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Lower Manhattan Landlord Wins $54K-Plus in Back Rent, Damages From Equities Firm

Chamber Street Holdings, LLC v. RAM Equities, LLC
(Supreme Court, NY County, 7/13/2009)


Plaintiff commercial landlord granted summary judgment against Defendant tenant in the amount of $54,434.49 (representing rental arrears, operating expenses, labor and a leasing commission) plus interest, attorney's fees, costs and disbursements. Under the terms of the Lease, the Defendant could elect to exercise its option to renew by delivering to the landlord, at least one year prior to the expiration date, written notice of its intent to do so. In this case, the Defendant gave the Plaintiff just six months written notice of its intention to renew the Lease for an additional five years. The Plaintiff nevertheless did not demand that the Defendant vacate the premises at the end of the Lease term. Rather, the Defendant remained in possession of the premises. Prior to the end of the renewal Lease period, Defendant abandoned the Premises. When Plaintiff sought to recover damages for unpaid rent, re-letting costs, etc., Defendant argued that its late notice of renewal was never effective to create a new five-year term, as it was given with less than one years notice, and was never formally accepted in writing by the landlord. The court found that the fact that the Defendant did not comply with the one year notice provision was of no significance since that notice provision was clearly inserted in the Lease for the benefit of the Plaintiff and could therefore be waived by Plaintiff. Defendant also argued that there was a surrender by operation of law which precluded the Plaintiff from seeking any rent which would have otherwise accrued after it abandoned the premises. Defendant argued that, by its conduct (namely, changing the locks, ceasing rent demands, and attempting to re-let the premises), the Plaintiff indicated its intent to consider the Lease terminated. The Court rejected this argument because the Lease contained a provision which expressly stated that no act done by the landlord shall be deemed an acceptance of surrender and that all agreements to accept a surrender must be in writing. Since there was no such written agreement, the Plaintiff's conduct could not be deemed to constitute an acceptance of Defendant's surrender by operation of law.  Link to Full Text of Decision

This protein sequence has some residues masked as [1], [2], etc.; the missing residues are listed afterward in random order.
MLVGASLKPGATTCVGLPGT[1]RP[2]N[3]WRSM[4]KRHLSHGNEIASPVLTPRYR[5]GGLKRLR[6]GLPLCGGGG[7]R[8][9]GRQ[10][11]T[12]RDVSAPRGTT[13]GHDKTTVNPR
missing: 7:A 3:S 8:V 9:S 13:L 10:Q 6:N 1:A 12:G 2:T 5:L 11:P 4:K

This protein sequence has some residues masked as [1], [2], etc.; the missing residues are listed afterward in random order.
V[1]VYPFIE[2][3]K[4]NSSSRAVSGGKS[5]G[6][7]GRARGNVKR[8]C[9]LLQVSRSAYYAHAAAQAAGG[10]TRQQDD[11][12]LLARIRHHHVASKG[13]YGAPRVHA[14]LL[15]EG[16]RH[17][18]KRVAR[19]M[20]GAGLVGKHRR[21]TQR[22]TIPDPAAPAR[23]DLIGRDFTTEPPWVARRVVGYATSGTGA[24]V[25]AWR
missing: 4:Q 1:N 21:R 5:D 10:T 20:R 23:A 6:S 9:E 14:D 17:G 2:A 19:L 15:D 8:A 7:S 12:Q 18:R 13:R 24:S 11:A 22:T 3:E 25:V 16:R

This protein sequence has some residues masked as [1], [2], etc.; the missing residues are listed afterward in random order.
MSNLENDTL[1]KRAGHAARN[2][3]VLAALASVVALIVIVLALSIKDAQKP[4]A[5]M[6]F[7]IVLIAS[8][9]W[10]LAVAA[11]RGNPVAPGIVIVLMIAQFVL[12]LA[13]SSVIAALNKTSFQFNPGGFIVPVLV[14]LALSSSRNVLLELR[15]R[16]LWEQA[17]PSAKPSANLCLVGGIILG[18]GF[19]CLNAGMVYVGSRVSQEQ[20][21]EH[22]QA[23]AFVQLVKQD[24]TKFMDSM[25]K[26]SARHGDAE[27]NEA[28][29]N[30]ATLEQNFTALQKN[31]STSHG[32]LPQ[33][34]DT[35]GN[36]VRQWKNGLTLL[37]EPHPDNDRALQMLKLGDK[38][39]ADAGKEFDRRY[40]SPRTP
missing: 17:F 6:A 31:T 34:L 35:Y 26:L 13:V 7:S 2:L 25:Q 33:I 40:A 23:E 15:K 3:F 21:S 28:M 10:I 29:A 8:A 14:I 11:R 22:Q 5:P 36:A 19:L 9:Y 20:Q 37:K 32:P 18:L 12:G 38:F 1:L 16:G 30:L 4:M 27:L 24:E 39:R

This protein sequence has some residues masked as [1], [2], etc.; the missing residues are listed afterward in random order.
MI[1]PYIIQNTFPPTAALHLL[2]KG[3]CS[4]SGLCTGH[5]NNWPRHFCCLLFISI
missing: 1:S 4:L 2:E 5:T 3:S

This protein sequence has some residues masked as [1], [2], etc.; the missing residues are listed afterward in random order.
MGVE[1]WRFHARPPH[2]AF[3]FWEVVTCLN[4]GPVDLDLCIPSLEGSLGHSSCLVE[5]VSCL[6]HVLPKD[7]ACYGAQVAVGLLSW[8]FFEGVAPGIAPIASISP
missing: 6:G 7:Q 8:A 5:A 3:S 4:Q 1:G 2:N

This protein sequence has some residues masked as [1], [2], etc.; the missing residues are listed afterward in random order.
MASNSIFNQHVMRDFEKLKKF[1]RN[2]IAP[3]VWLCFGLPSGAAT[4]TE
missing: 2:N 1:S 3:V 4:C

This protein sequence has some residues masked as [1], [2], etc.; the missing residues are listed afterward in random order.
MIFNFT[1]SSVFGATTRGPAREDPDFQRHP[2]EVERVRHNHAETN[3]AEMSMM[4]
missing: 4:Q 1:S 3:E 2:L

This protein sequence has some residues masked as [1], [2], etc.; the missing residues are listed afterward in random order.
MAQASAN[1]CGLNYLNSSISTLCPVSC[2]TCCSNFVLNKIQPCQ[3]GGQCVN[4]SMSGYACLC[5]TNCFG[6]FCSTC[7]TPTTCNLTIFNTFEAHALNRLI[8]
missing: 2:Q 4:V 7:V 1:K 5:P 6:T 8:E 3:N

Lower Manhattan Landlord Wins $54K-Plus in Back Rent, Damages From Equities Firm
The New York Observer, July 21, 2009
By Bonnie Kavoussi
July 20, 2009 


"The problem with the defendant's argument is that the lease contains a provision which expressly states that no act done by the landlord shall be deemed an acceptance of surrender and that all agreements to accept a surrender must be in writing," Justice Diamond wrote. "Since there was no such written agreement, the plaintiff's conduct cannot be deemed to constitute an acceptance of defendant's surrender by operation of law."  Read More...

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